BOSTON -- The next general manager of the Red Sox will come from outside the organization and have experience in the role, John Henry hopes.
The Red Sox owner laid out what he's looking for to take the organization forward in the wake of Dave Dombrowski's departure. He sounded unlikely, at least for now, to consider any of the four execs currently sharing GM responsibilities -- Eddie Romero, Brian O'Halloran, Zack Scott, and Raquel Ferreira.
That's in no small part because of the myriad challenges facing the franchise, from getting under the $208 million luxury-tax threshold, to dealing with the possible trade of reigning AL MVP Mookie Betts, to rebuilding the farm system.
"This is a tough job," Henry said. "This is a tough offseason, too. We talked about the challenges for the CBT [competitive balance tax], but I think we would all agree, there are a lot…this is a challenging offseason. So, to put one of the candidates you keep bringing up in charge and responsible for that, that's sort of a tough way to start your career as a general manager. So, we are starting the search looking outward."
Henry noted the difficulty of hiring GMs away from other franchises, but the Red Sox will be sure to inquire on a host of big-name candidates, whether it's Dodgers boss Andrew Friedman, Tampa's Chaim Bloom, or even Theo Epstein of the Cubs, who recently declared his allegiance to Chicago.
"We look at what some of the other teams are doing around the league," Werner said. "We want to be competitive with them in all facets."
As for the perception that the Red Sox lack stability, since they're about to hire their fourth baseball boss since 2011, Henry and Werner bristled.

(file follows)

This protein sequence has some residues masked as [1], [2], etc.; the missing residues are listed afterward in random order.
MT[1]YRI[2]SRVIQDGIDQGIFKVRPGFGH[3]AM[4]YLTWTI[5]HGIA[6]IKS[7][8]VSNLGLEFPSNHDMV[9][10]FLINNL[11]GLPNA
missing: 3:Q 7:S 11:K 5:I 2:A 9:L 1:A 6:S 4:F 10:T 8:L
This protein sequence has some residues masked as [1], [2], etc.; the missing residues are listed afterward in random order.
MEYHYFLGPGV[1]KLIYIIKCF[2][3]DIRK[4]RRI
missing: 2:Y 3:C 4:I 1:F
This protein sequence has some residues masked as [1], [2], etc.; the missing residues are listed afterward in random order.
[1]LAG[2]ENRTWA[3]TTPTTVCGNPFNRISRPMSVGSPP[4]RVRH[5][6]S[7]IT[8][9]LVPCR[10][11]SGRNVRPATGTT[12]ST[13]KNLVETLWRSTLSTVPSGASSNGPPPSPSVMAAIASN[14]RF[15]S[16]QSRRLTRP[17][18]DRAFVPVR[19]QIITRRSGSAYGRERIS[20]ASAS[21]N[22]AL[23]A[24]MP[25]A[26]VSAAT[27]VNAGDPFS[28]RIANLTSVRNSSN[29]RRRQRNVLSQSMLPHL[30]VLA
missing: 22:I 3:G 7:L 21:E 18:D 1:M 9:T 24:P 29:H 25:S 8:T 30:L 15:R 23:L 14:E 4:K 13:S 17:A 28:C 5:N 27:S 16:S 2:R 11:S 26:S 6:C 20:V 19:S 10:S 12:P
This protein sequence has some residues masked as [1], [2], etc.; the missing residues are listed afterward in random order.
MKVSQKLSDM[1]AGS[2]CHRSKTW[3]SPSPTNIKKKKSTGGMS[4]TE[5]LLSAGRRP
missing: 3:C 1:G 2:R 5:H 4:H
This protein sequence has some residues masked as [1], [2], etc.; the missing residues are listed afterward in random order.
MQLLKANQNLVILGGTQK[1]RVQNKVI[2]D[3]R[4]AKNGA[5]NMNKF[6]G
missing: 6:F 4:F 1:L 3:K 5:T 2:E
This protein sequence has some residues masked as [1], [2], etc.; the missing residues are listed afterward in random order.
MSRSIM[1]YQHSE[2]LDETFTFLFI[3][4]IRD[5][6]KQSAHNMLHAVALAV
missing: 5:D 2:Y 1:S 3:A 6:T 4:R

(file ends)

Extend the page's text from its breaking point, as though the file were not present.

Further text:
"You know it's funny, I look at it as we've had three general managers since 2004, right? 2003, right?" Werner said. "I look at it as we've had three general managers in 17 years, right? So I don't look at that as -- not that we count but we have been successful bringing in a general manager from the outside and we've been successful by bringing in someone internally. But I consider, look, we all know Boston is an incredibly great sports town. It's also very demanding. We want to be excellent year in and year out. But I consider this position to be the most coveted or one of the most coveted in all of sports."
WHY DOMBROWSKI WAS FIRED
Henry talked about extending Dave Dombrowski the night the Red Sox won the World Series. He apparently had a change of heart by the time the Duck Boats started to roll.
It turns out the philosophical differences that led to Dombrowski's ouster predated the season.
"What changed quickly was right after the World Series, we had preliminary talks about our way forward and it was clear to me we weren't on the same page at that point," Henry said. "In fact, he and I talked about it that night, that Sunday evening, I think he disagreed with me about that, that we disagreed. We were even disagreeing, you might say, that we disagreed. There was a difference, I think, in how we thought we should move forward."
While Henry and Tom Werner went out of their way to praise Dombrowski's tenure, their issues weren't hard to discern: a bloated payroll that will hamstring the immediate future, and a lack of young talent coming through the minor league pipeline.
"One of the things that we talked about that I think is apparent is that we need to have more depth in our minor league system and more people coming up through the system that can be everyday baseball players," Henry said.
CORA STAYING PUT
One Red Sox employee who needn't worry about his job security is manager Alex Cora. Henry said the manager will return next year, no matter who takes over as GM.
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